While industry observers had speculated that Textron Inc.'s Bell would offer a tiltrotor for the U.S. Army Future Attack Reconnaissance Aircraft (FARA) competition, Bell has instead offered a conventional rotorcraft based on the company's new 525 helicopter.
"I think we have a very competitive offering for FARA," Textron CEO Scott Donnelly said in a conference call with investors on April 17. "We haven't talked a lot about it publicly, but I mean look it's not going to be a secret for long where we have basically taken the technology that we've invested in pretty significantly over the past number of years on 525. Remember 525, we've seen this craft flying over 200 knots and that's a function of the technology that we've invested in terms of the rotor technology, the fly by-wire systems, control systems that has enabled us to field a more conventional helicopter that has very high speed, very efficient, very smooth operating capability. And so what we did basically is taking that technology that we've validated in the 525 program and scaling that down to a size and weight that's consistent with the FARA requirement."
Thus far, Bell, an AVX/L3 team, Airbus and Sikorsky are in the competition to build FARA, which the Army describes as a “knife fighter” helicopter that will fill the gap left by retiring the OH-58D Kiowa Warrior. MD Helicopters has also not given up on fighting to have the Army include a winged variant of its 969 helicopter in the competition, company CEO Lynn Tilton said last week at the Army Aviation Association of America's annual conference in Nashville.
Donnelly also said that the Army fiscal 2020 budget request was enough to continue his company's efforts on the Bell V-280, an advanced tiltrotor demonstrator that is competing in the Army's Joint Multi-role Technology Demonstration (JMR-TD) program against the Sikorsky/Boeing SB-1 Defiant, which employs two coaxial rigid rotors for lift and a variable-pitch pusher prop.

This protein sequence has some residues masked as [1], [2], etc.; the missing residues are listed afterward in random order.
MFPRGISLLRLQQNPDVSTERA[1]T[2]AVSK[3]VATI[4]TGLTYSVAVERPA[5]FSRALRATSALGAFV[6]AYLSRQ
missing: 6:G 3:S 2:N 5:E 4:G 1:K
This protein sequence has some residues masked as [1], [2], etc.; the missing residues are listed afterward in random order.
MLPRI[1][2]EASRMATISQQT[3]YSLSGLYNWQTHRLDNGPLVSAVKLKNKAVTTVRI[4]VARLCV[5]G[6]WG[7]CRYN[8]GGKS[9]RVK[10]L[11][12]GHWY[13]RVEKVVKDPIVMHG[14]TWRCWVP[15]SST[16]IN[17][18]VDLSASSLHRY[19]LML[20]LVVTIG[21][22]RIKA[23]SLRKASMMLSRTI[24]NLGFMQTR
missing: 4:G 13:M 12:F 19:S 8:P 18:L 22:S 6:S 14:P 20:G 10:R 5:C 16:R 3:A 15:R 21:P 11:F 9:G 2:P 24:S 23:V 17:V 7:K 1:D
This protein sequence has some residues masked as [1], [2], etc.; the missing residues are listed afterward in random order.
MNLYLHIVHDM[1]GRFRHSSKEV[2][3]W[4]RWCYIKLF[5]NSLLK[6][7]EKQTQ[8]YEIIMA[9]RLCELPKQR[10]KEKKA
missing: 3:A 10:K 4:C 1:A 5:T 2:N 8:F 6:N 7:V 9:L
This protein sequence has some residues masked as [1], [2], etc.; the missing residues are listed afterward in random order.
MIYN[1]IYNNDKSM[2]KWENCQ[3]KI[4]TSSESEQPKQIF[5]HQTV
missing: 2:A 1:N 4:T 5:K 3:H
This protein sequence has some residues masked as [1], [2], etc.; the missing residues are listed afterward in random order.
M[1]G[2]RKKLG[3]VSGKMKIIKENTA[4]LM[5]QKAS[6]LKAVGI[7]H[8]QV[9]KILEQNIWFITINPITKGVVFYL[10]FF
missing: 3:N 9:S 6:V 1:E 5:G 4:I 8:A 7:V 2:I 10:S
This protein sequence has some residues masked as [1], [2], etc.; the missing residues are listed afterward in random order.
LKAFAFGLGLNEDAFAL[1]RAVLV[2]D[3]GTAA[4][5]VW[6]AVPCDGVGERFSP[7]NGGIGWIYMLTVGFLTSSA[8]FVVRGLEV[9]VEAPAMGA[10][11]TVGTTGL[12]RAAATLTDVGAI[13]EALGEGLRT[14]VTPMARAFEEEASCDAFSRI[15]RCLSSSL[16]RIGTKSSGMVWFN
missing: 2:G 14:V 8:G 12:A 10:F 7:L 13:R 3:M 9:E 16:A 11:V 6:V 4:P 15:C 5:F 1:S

Bell said that its FARA offering leverages what the company had learned from JMR-TD and the V-280.
The V-280 and SB-1 are designed to meet the goals of the Army Future Long Range Assault Aircraft (FLRAA) program for a Black Hawk-like utility and assault aircraft. The Army has been deliberating whether it can and should try to accelerate the program.
In January, before the release of the Army FY 2020 budget request, Donnelly warned that Textron would need significantly more investment by the Army in its Future Vertical Lift program, or the company faced pulling funding from the V-280 development effort. The Army fiscal 2020 budget request includes $800 million for Future Vertical Lift and about $6 billion more through fiscal 2024.
Since debuting in December 2017, the V-280 has accumulated more than 100 hours of flight time and has demonstrated a true airspeed of 300 kts, according to Bell.
"We're pleased with what's in there," Donnelly said of the Army's budget plans for Future Vertical Lift in FY 2020 and future years. "Obviously, the bulk of the money that's laid out for [fiscal] 2020 was on FARA...You have to remember though that when they put all those budgets together that was really before the V-280 was very far into its flight test program, so I'd say that that has influenced things pretty significantly. They would like to add additional funding, and they have asked for more funding to keep that program moving, both in terms of flight test activity, as well as to initiate the former procurement."
The Army is to award a FLRAA contract in late fiscal 2021 followed by a preliminary design review the following year and a critical design review in fiscal 2024. First flight is to occur in the second half of fiscal 2024, the Army’s published program schedule says.